One of the most respected figures in the world of film animation, John Coates died while updating his most famous production, The Snowman, which is shown on television every Christmas.
Originally a children’s book, published by Raymond Briggs in 1978, The Snowman has also been made into a stage show, which Sadler’s Wells presents every Christmas at the Peacock Theatre in the West End. The theme tune of both the film and the show, I’m Walking in the Air, gave Aled Jones his biggest hit, climbing to No 5 in the charts in 1985.
Briggs’ book is the story of a boy who discovers his snowman has come to life. Through snowy landscapes, they travel together to meet other snowmen and even Santa Claus himself.
After reading the book, Coates formed a partnership with Briggs, and in 1981 persuaded the newly founded Channel 4 to make it one of its first films. It was an astounding success.
Before The Snowman, Coates had worked on the Beatles’ animated film Yellow Submarine (1968). Later on, he produced The World of Peter Rabbit and Friends (1992-95), a television series based on the work of Beatrix Potter. There was also The Wind in the Willows (1995), an adaptation of the children’s classic book by Kenneth Grahame, with Alan Bennett providing the voice of Mole, Michael Palin portraying Rat and Michael Gambon as Badger.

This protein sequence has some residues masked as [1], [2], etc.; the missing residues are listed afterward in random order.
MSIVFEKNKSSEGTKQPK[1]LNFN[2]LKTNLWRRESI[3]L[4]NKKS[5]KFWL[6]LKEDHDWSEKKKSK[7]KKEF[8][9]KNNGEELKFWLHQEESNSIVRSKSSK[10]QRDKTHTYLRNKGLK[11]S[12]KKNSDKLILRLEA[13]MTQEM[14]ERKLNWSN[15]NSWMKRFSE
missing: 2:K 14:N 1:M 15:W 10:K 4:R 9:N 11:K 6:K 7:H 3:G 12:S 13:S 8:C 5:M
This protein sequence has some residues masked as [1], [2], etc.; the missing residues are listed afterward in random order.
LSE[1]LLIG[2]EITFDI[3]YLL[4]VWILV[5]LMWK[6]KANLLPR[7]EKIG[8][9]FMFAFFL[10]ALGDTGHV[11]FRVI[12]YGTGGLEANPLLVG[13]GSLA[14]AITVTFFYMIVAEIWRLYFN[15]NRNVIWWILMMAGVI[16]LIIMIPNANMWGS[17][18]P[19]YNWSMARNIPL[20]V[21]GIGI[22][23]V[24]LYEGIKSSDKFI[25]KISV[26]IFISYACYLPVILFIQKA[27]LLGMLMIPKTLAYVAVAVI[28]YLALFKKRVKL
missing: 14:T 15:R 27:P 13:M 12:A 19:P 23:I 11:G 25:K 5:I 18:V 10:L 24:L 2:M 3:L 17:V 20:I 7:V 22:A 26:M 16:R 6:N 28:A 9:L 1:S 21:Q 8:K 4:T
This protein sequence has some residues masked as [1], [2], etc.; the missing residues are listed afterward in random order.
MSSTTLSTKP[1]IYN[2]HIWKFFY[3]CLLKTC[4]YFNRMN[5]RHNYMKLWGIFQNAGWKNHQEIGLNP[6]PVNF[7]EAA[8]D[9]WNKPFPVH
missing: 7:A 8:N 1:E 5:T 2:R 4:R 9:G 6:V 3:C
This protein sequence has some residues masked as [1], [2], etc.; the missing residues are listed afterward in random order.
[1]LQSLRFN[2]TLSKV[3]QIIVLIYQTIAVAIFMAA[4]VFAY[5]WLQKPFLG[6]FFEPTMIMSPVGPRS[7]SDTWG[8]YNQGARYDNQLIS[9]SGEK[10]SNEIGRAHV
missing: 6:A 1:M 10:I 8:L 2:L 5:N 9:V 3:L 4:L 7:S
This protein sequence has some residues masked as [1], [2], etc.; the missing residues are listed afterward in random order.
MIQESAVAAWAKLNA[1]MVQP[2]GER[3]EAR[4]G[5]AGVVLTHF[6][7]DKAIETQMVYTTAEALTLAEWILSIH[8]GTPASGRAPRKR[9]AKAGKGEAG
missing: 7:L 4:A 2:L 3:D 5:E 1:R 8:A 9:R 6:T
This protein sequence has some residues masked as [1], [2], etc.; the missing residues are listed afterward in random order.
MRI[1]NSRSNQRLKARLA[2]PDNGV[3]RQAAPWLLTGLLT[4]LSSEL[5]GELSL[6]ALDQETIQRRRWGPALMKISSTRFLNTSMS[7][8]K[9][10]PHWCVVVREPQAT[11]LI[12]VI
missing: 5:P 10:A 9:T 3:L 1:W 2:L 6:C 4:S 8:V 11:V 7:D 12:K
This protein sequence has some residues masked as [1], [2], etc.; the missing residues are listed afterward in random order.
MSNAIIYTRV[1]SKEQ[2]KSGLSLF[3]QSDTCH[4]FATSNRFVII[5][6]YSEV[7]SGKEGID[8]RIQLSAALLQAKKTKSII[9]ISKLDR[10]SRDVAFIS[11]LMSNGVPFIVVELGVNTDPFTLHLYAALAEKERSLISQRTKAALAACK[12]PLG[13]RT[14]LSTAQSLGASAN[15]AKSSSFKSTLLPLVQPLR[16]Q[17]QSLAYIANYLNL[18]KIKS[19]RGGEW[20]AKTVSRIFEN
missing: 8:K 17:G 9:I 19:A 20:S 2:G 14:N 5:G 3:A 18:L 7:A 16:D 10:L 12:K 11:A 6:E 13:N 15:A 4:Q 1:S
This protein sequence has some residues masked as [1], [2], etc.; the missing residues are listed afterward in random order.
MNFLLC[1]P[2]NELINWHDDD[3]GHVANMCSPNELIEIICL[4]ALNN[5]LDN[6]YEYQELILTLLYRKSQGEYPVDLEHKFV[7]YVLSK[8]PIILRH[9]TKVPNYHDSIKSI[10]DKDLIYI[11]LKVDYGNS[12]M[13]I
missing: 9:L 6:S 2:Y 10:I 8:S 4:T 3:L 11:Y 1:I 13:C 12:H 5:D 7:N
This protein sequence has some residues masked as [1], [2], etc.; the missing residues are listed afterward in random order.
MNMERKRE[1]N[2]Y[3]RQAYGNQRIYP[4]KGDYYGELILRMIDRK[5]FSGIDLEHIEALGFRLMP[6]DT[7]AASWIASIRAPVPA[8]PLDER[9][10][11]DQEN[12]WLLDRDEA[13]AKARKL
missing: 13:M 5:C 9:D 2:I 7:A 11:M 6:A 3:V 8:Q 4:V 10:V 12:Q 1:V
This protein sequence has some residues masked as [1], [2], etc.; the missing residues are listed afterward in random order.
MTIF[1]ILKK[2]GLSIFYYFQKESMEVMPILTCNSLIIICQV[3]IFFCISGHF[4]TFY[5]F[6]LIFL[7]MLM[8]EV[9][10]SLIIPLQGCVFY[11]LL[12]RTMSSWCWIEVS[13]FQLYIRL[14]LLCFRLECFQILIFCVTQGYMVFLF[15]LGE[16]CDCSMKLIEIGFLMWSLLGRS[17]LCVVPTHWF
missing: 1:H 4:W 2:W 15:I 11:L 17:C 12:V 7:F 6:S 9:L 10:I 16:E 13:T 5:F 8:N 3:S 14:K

The new version of The Snowman, which Channel 4 will show this Christmas, will have new elements – an extra character, a snow dog who flies with the snowman and a new boy over international landmarks, including the London Eye. Coates had been working on it three days a week, but eventually became too ill to travel into London. The co-producer, Camilla Deakin, showed him a shorter version of the update, edited for a television trade fair, and he declared himself to be very happy with it.
John Coates, who was born on November 7, 1927, died at his home in Kent on September 16, aged 84.
Richard Anthony Baker